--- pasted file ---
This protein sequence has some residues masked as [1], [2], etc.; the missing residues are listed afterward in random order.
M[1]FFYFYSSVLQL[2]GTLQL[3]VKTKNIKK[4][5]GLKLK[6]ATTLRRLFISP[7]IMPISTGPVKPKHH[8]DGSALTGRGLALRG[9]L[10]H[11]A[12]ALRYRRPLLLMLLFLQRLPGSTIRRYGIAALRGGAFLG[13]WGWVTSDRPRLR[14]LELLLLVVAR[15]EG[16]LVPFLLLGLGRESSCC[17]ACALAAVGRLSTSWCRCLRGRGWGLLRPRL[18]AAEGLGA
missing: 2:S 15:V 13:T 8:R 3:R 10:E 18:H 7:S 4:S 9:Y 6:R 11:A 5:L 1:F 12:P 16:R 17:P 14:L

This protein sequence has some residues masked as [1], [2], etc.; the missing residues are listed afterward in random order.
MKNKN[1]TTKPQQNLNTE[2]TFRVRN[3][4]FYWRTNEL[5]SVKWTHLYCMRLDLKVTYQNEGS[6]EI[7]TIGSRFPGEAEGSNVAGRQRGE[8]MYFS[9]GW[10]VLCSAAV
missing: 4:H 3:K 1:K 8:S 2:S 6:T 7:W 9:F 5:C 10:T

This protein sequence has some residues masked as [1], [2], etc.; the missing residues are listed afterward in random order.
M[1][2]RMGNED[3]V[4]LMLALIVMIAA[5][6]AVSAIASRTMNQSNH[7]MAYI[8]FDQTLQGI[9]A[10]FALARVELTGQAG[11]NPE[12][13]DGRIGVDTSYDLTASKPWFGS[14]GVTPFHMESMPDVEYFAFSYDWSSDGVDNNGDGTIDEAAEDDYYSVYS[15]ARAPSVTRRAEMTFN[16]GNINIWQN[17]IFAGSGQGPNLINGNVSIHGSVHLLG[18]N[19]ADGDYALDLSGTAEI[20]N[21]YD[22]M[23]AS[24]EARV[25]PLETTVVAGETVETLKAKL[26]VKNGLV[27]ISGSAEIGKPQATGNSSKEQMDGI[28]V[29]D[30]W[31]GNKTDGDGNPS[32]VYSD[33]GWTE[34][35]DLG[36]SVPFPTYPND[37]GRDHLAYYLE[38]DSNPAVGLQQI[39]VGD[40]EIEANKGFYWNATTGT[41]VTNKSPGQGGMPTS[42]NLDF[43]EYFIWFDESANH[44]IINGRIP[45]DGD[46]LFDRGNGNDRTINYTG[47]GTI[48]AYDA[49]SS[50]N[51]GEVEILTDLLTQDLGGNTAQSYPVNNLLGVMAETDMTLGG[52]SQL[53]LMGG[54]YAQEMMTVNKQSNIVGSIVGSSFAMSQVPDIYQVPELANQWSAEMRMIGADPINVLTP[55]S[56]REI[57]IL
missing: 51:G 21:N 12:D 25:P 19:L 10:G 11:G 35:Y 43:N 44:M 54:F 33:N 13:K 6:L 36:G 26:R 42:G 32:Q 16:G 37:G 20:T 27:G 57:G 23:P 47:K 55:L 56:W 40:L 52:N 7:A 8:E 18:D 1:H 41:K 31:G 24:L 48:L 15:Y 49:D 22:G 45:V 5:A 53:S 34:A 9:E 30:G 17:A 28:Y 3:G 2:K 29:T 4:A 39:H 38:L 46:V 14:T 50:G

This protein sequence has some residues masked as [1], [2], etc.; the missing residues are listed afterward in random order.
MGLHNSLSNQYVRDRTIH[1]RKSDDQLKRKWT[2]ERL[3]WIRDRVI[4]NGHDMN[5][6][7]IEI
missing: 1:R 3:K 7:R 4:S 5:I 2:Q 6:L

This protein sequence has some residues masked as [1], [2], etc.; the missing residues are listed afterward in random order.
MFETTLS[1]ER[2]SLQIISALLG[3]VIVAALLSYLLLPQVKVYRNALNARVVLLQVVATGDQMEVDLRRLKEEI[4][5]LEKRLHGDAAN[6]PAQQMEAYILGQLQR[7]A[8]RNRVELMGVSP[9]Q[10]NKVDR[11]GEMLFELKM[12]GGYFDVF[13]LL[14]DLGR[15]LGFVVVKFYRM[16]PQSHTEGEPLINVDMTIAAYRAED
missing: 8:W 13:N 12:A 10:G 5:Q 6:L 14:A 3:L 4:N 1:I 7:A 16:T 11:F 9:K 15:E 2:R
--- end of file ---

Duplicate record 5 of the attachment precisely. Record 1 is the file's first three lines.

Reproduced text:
This protein sequence has some residues masked as [1], [2], etc.; the missing residues are listed afterward in random order.
MFETTLS[1]ER[2]SLQIISALLG[3]VIVAALLSYLLLPQVKVYRNALNARVVLLQVVATGDQMEVDLRRLKEEI[4][5]LEKRLHGDAAN[6]PAQQMEAYILGQLQR[7]A[8]RNRVELMGVSP[9]Q[10]NKVDR[11]GEMLFELKM[12]GGYFDVF[13]LL[14]DLGR[15]LGFVVVKFYRM[16]PQSHTEGEPLINVDMTIAAYRAED
missing: 8:W 13:N 12:A 10:G 5:Q 6:L 14:A 3:L 4:N 1:I 7:A 16:T 11:F 9:K 15:E 2:R